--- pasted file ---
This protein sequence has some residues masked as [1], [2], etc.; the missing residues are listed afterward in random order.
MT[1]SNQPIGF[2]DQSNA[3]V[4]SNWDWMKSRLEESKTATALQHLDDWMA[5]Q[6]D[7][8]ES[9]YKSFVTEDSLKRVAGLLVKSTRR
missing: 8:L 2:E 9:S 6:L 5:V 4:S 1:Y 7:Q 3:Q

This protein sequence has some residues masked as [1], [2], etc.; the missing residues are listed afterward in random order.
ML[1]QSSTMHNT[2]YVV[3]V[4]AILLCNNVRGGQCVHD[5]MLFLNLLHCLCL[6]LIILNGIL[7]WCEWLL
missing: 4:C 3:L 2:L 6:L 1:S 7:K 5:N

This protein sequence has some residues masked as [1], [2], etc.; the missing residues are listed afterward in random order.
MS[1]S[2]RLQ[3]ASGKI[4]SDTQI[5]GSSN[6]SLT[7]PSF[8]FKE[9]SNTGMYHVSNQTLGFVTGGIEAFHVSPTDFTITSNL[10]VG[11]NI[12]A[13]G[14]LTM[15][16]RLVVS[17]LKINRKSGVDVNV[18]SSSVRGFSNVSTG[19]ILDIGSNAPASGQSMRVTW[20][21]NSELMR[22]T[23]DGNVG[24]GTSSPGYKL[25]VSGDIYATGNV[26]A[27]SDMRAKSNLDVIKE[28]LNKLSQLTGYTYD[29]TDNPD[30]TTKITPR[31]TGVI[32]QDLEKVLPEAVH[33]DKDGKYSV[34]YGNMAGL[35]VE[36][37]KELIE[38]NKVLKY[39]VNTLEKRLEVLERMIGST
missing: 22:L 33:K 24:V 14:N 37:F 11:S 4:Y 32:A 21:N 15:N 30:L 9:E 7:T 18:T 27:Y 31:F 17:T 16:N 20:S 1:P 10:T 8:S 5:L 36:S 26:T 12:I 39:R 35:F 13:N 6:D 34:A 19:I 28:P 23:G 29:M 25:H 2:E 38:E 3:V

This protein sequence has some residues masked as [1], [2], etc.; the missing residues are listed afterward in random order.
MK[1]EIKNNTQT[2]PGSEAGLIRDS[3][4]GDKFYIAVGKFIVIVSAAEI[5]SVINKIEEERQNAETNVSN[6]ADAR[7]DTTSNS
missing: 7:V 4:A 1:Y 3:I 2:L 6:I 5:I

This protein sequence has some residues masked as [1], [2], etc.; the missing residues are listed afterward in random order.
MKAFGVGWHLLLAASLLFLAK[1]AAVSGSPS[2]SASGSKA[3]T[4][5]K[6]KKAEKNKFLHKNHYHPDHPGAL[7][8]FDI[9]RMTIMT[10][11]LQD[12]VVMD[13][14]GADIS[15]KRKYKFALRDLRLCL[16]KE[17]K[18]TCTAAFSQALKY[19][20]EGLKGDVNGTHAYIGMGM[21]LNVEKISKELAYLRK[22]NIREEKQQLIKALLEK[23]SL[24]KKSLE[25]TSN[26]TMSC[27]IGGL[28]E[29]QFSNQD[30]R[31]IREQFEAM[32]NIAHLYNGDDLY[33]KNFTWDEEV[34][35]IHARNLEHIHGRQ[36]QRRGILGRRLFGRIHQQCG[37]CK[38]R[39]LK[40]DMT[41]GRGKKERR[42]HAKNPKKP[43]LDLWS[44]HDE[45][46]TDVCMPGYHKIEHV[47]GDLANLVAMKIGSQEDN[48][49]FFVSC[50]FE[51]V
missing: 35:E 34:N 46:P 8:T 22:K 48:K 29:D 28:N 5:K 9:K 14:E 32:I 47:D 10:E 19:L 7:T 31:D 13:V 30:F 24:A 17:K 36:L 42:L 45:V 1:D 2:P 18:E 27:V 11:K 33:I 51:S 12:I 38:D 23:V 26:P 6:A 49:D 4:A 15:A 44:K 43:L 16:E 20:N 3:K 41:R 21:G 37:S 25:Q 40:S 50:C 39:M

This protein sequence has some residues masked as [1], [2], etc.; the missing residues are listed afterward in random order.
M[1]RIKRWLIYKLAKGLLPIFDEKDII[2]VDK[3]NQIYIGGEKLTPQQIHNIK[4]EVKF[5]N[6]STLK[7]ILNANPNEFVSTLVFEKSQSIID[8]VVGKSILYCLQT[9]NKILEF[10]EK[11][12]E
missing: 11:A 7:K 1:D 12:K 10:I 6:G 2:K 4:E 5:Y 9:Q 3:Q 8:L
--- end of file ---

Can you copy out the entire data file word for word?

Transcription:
This protein sequence has some residues masked as [1], [2], etc.; the missing residues are listed afterward in random order.
MT[1]SNQPIGF[2]DQSNA[3]V[4]SNWDWMKSRLEESKTATALQHLDDWMA[5]Q[6]D[7][8]ES[9]YKSFVTEDSLKRVAGLLVKSTRR
missing: 8:L 2:E 9:S 6:L 5:V 4:S 1:Y 7:Q 3:Q

This protein sequence has some residues masked as [1], [2], etc.; the missing residues are listed afterward in random order.
ML[1]QSSTMHNT[2]YVV[3]V[4]AILLCNNVRGGQCVHD[5]MLFLNLLHCLCL[6]LIILNGIL[7]WCEWLL
missing: 4:C 3:L 2:L 6:L 1:S 7:K 5:N

This protein sequence has some residues masked as [1], [2], etc.; the missing residues are listed afterward in random order.
MS[1]S[2]RLQ[3]ASGKI[4]SDTQI[5]GSSN[6]SLT[7]PSF[8]FKE[9]SNTGMYHVSNQTLGFVTGGIEAFHVSPTDFTITSNL[10]VG[11]NI[12]A[13]G[14]LTM[15][16]RLVVS[17]LKINRKSGVDVNV[18]SSSVRGFSNVSTG[19]ILDIGSNAPASGQSMRVTW[20][21]NSELMR[22]T[23]DGNVG[24]GTSSPGYKL[25]VSGDIYATGNV[26]A[27]SDMRAKSNLDVIKE[28]LNKLSQLTGYTYD[29]TDNPD[30]TTKITPR[31]TGVI[32]QDLEKVLPEAVH[33]DKDGKYSV[34]YGNMAGL[35]VE[36][37]KELIE[38]NKVLKY[39]VNTLEKRLEVLERMIGST
missing: 22:L 33:K 24:V 14:N 37:F 11:S 4:Y 32:A 21:N 15:N 30:L 9:E 7:T 18:T 27:Y 31:F 17:T 16:N 20:S 1:P 10:T 8:S 5:L 36:S 26:T 12:I 39:R 35:F 13:N 6:D 34:A 19:I 28:P 23:G 29:M 25:H 2:E 38:E 3:V

This protein sequence has some residues masked as [1], [2], etc.; the missing residues are listed afterward in random order.
MK[1]EIKNNTQT[2]PGSEAGLIRDS[3][4]GDKFYIAVGKFIVIVSAAEI[5]SVINKIEEERQNAETNVSN[6]ADAR[7]DTTSNS
missing: 7:V 4:A 1:Y 3:I 2:L 6:I 5:I

This protein sequence has some residues masked as [1], [2], etc.; the missing residues are listed afterward in random order.
MKAFGVGWHLLLAASLLFLAK[1]AAVSGSPS[2]SASGSKA[3]T[4][5]K[6]KKAEKNKFLHKNHYHPDHPGAL[7][8]FDI[9]RMTIMT[10][11]LQD[12]VVMD[13][14]GADIS[15]KRKYKFALRDLRLCL[16]KE[17]K[18]TCTAAFSQALKY[19][20]EGLKGDVNGTHAYIGMGM[21]LNVEKISKELAYLRK[22]NIREEKQQLIKALLEK[23]SL[24]KKSLE[25]TSN[26]TMSC[27]IGGL[28]E[29]QFSNQD[30]R[31]IREQFEAM[32]NIAHLYNGDDLY[33]KNFTWDEEV[34][35]IHARNLEHIHGRQ[36]QRRGILGRRLFGRIHQQCG[37]CK[38]R[39]LK[40]DMT[41]GRGKKERR[42]HAKNPKKP[43]LDLWS[44]HDE[45][46]TDVCMPGYHKIEHV[47]GDLANLVAMKIGSQEDN[48][49]FFVSC[50]FE[51]V
missing: 35:E 34:N 46:P 8:T 22:K 48:K 29:D 28:N 5:K 9:K 14:E 32:I 47:D 10:E 19:L 7:T 31:D 13:V 30:F 24:A 17:K 36:L 42:L 45:V 1:D 2:P 18:E 27:V 11:K 33:I 51:S 12:I 38:D 23:V 26:P 6:A 49:D 4:A 15:A 44:K 43:L 16:E 20:N 3:K 41:R 21:G 37:S 25:Q 40:S 50:C 39:M

This protein sequence has some residues masked as [1], [2], etc.; the missing residues are listed afterward in random order.
M[1]RIKRWLIYKLAKGLLPIFDEKDII[2]VDK[3]NQIYIGGEKLTPQQIHNIK[4]EVKF[5]N[6]STLK[7]ILNANPNEFVSTLVFEKSQSIID[8]VVGKSILYCLQT[9]NKILEF[10]EK[11][12]E
missing: 11:A 7:K 1:D 12:K 10:I 6:G 2:K 4:E 5:Y 9:Q 3:Q 8:L